Popov faces a three-match ban as a result of the incident, which came early in the second half after he had exchanged angry words with Spurs defender Kyle Walker. Clarke confirmed disciplinary action will be taken against the Macedonia international, adding that his dismissal played a large part in Albion’s 1-0 defeat at The Hawthorns. “The game changed with the sending-off. I’m absolutely disgusted with Goran’s behaviour,” Clarke said. “One of the group has let the players down. It changed the whole complexion of the game. It’s difficult enough in the Premier League playing against 11 players, especially when you’re playing against Tottenham. “There’s no excuse for that. There’s no place for it in life, never mind on a football pitch. “I would like to think that at some stage he will apologise. As always there will be disciplinary procedures taken against the player but they’ll remain in-house.” A second-half goal from Gareth Bale earned victory for Spurs, who are now only a point behind third-placed Chelsea in the Barclays Premier League. Tottenham manager Andre Villas-Boas echoed Clarke’s sentiments. “It’s difficult for the ref, but Popov did what he did and Walker did nothing to react,” he said. “It’s difficult to assess but I think Mark Clattenburg made the right decision. It’s horrible and nasty.” West Brom head coach Steve Clarke slammed defender Goran Popov following his sending-off for spitting, admitting he was “absolutely disgusted”. Press Association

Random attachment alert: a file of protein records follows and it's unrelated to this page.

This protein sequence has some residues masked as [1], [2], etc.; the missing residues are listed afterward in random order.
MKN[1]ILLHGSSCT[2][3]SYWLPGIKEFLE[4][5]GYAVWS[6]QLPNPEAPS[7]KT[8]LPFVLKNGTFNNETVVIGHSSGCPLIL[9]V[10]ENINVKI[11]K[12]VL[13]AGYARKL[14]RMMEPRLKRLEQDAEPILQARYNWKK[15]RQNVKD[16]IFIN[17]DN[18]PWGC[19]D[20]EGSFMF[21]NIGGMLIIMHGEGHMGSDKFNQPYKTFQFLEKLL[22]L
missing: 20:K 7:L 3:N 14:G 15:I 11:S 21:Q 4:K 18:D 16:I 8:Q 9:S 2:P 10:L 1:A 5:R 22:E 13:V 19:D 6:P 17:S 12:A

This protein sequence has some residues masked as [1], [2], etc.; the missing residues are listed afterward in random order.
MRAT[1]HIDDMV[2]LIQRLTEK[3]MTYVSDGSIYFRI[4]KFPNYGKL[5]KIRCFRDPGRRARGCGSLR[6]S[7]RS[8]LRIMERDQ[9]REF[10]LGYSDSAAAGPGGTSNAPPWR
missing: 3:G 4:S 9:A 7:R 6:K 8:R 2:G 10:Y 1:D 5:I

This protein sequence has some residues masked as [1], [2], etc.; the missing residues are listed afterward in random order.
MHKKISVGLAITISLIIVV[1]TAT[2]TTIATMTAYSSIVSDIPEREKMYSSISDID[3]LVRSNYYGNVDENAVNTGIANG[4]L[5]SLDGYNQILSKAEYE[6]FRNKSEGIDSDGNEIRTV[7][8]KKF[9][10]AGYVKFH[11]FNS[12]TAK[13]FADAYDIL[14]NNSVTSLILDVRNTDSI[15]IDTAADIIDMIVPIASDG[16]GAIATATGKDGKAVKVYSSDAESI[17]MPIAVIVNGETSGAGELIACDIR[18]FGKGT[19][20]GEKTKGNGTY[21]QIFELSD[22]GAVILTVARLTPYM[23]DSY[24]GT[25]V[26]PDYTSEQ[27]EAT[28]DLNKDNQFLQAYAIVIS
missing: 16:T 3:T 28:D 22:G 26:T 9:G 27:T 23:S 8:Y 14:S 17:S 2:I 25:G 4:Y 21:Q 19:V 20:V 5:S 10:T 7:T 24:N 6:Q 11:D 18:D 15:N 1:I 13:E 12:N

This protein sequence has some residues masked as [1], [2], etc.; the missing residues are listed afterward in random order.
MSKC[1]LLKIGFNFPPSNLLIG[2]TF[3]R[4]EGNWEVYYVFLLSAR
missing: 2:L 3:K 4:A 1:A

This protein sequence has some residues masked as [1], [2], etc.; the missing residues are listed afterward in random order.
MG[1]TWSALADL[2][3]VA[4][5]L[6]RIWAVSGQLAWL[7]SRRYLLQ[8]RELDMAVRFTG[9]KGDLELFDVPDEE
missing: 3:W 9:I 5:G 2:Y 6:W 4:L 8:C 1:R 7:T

Press Association Chicago Grey boosted his claims for the John Smith’s Grand National when springing a 25-1 surprise in the Red Mills Chase at Navan. Rubi Light set out to make all the running in his bid to lift the Grade Two prize for the third successive year, but he never looked like winning after being headed before the third-last. Hidden Cyclone also disappointed and he too was well-beaten when he fell at the final fence. Elliott said of his two-and-a-half-length winner : “I thought he’d run well. He’s had a wind op and the Grand National is the plan now. “The ground was soft and it played into his hands. He’ll go straight for the National now and I’d say the wind op made a big difference to him.” Boylesports cut Chicago Grey to 25-1 from 33-1 for Aintree and Ladbrokes go 20s. The Gordon Elliott-trained outsider of four led between the last two fences before going on to defeat Foildubh cosily in the two-and-a-half-mile heat run in testing conditions. Chicago Grey travelled kindly for Davy Condon at the rear of the field all the way and was too strong for Foildubh in the closing stages, although the pair were separated by the width of the track.